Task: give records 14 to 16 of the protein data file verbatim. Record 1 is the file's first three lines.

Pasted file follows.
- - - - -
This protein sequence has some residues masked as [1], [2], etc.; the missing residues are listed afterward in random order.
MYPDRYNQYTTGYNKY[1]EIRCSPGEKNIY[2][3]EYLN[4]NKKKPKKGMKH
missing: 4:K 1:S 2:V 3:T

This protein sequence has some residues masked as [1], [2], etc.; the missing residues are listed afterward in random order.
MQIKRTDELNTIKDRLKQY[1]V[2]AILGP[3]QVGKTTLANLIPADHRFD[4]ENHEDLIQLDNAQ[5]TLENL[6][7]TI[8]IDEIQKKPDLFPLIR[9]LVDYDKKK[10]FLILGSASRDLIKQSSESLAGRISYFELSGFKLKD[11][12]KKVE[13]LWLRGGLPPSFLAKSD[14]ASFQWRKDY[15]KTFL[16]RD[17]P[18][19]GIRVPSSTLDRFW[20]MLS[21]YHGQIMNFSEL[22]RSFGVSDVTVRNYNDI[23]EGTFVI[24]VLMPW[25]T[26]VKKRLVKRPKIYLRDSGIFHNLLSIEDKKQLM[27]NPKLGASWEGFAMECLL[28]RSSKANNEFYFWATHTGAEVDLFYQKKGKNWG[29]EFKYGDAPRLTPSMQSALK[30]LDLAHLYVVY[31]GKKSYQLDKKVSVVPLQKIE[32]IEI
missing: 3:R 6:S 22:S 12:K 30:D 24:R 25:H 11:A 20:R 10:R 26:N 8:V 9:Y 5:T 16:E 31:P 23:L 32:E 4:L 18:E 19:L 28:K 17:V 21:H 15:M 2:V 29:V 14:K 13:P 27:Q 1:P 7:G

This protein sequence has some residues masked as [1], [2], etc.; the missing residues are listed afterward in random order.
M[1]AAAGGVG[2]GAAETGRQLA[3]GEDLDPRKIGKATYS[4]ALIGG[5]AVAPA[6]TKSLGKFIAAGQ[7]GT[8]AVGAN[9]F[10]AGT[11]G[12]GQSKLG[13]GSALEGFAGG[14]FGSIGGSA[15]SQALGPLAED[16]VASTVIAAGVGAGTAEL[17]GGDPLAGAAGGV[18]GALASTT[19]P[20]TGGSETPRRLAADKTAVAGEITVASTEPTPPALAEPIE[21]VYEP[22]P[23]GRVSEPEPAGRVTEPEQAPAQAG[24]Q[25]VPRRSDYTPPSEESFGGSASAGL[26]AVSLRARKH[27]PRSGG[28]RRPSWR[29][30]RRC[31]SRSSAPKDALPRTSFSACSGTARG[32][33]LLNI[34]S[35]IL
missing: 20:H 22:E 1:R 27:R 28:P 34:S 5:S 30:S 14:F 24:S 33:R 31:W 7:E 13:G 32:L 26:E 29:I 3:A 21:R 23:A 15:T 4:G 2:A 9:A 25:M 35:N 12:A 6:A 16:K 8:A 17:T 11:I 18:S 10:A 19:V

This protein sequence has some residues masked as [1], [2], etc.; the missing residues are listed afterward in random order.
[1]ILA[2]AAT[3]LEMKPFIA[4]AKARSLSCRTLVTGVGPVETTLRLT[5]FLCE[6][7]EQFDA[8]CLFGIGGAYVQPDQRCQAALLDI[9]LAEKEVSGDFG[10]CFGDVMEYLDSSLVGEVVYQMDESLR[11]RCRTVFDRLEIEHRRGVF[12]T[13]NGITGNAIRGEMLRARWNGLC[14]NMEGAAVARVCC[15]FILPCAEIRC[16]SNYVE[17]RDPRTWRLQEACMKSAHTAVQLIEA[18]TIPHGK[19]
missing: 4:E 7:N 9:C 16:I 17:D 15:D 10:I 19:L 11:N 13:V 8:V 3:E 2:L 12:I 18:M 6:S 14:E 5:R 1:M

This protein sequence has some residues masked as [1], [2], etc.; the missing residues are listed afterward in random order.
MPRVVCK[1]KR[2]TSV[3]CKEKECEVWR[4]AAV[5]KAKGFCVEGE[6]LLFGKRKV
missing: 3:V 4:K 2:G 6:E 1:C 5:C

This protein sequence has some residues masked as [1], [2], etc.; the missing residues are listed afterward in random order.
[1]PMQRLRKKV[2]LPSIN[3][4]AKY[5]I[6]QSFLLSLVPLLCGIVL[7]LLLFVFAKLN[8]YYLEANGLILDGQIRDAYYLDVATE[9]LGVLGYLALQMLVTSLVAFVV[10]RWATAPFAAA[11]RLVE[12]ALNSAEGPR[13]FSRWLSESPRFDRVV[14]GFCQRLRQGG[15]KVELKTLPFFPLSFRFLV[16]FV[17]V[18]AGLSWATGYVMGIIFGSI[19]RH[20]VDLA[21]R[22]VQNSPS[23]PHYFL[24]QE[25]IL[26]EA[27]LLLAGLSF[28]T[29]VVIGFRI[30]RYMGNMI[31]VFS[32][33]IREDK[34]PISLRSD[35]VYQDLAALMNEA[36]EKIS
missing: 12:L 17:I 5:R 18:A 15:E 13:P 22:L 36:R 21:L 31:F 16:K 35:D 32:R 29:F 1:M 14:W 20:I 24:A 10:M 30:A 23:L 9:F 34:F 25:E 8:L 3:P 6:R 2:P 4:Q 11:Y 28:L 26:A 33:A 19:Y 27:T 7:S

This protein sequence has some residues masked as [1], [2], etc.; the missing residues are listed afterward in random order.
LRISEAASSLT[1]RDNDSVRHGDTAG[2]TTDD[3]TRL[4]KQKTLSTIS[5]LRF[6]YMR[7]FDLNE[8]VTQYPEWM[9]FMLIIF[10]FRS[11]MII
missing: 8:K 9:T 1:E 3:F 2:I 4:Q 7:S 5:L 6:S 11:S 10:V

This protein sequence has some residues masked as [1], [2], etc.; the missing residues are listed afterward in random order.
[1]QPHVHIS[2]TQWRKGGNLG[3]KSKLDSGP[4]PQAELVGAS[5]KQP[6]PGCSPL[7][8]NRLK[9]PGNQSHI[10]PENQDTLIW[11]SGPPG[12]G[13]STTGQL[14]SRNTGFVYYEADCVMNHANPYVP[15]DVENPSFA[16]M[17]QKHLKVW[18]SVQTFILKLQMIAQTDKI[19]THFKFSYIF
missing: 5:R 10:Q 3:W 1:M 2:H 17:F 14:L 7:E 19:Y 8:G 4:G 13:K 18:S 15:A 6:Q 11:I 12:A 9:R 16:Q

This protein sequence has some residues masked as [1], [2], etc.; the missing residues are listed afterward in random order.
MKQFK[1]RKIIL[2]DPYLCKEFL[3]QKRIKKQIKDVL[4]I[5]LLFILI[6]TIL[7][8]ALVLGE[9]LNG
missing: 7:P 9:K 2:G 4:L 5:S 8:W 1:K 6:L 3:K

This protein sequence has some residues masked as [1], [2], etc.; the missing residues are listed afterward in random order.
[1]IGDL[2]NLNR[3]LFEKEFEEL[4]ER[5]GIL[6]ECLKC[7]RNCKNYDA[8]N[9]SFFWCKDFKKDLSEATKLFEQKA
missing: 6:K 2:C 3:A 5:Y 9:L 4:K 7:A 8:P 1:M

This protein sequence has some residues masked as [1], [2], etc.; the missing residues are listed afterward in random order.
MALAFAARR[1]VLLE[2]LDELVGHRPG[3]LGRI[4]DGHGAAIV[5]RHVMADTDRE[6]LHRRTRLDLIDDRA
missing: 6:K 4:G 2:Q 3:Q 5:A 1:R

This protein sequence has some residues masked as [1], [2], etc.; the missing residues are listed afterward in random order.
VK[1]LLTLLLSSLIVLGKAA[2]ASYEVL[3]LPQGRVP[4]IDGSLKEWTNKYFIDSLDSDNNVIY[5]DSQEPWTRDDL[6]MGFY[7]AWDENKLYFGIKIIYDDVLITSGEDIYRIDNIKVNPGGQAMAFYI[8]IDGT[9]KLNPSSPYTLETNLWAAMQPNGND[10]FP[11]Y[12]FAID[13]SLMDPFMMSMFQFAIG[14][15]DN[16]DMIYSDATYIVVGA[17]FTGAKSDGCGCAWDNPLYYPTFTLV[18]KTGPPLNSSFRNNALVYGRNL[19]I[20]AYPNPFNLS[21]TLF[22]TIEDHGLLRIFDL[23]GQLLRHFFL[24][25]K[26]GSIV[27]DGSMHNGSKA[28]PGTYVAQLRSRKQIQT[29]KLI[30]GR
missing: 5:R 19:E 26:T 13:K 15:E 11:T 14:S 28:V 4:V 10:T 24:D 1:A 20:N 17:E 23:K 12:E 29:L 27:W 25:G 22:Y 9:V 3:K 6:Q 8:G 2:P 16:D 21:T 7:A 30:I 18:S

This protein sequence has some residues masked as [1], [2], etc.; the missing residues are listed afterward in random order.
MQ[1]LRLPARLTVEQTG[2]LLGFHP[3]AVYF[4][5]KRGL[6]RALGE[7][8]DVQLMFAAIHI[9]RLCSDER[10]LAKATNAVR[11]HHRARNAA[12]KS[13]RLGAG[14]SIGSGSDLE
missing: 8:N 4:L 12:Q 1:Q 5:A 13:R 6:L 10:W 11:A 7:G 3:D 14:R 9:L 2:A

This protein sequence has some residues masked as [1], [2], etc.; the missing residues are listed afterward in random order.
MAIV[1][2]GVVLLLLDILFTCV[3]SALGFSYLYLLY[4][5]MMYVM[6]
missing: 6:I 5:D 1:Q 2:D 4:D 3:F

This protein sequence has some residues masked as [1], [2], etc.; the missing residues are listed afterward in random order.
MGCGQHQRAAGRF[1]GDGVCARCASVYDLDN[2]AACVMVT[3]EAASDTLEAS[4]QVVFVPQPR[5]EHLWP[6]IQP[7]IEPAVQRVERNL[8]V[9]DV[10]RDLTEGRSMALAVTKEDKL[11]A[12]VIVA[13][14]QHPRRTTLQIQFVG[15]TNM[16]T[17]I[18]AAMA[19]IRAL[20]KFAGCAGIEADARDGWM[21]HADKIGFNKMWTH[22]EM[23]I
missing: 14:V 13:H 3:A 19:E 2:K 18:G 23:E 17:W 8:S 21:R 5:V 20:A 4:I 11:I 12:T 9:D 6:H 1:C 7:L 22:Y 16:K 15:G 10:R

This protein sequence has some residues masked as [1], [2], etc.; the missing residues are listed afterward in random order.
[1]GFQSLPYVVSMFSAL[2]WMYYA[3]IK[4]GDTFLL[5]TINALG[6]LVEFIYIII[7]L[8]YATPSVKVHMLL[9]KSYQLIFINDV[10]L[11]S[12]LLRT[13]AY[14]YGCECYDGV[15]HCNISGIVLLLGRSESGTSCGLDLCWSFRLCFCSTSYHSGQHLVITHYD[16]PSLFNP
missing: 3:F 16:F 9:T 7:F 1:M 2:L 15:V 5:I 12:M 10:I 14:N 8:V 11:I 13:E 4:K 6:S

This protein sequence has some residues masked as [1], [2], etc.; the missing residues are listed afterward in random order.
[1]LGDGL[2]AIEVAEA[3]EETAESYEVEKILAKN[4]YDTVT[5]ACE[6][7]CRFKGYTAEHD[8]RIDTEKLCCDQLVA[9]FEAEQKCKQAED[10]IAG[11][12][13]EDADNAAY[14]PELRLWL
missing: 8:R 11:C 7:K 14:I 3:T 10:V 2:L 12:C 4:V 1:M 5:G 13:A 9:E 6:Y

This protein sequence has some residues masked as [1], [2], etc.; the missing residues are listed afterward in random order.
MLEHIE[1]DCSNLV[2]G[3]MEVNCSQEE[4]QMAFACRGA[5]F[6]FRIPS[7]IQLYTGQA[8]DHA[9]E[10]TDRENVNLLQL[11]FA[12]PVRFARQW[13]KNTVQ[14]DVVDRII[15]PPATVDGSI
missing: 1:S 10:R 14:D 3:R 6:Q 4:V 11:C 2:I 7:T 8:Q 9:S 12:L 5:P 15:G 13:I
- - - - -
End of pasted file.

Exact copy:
This protein sequence has some residues masked as [1], [2], etc.; the missing residues are listed afterward in random order.
MAIV[1][2]GVVLLLLDILFTCV[3]SALGFSYLYLLY[4][5]MMYVM[6]
missing: 6:I 5:D 1:Q 2:D 4:D 3:F

This protein sequence has some residues masked as [1], [2], etc.; the missing residues are listed afterward in random order.
MGCGQHQRAAGRF[1]GDGVCARCASVYDLDN[2]AACVMVT[3]EAASDTLEAS[4]QVVFVPQPR[5]EHLWP[6]IQP[7]IEPAVQRVERNL[8]V[9]DV[10]RDLTEGRSMALAVTKEDKL[11]A[12]VIVA[13][14]QHPRRTTLQIQFVG[15]TNM[16]T[17]I[18]AAMA[19]IRAL[20]KFAGCAGIEADARDGWM[21]HADKIGFNKMWTH[22]EM[23]I
missing: 14:V 13:H 3:A 19:E 2:K 18:G 23:E 17:W 8:S 21:R 5:V 20:A 4:I 11:I 12:T 9:D 6:H 1:C 7:L 22:Y 16:K 15:G 10:R

This protein sequence has some residues masked as [1], [2], etc.; the missing residues are listed afterward in random order.
[1]GFQSLPYVVSMFSAL[2]WMYYA[3]IK[4]GDTFLL[5]TINALG[6]LVEFIYIII[7]L[8]YATPSVKVHMLL[9]KSYQLIFINDV[10]L[11]S[12]LLRT[13]AY[14]YGCECYDGV[15]HCNISGIVLLLGRSESGTSCGLDLCWSFRLCFCSTSYHSGQHLVITHYD[16]PSLFNP
missing: 3:F 16:F 9:T 7:F 1:M 2:L 15:V 5:I 12:M 10:I 14:N 8:V 11:I 13:E 4:K 6:S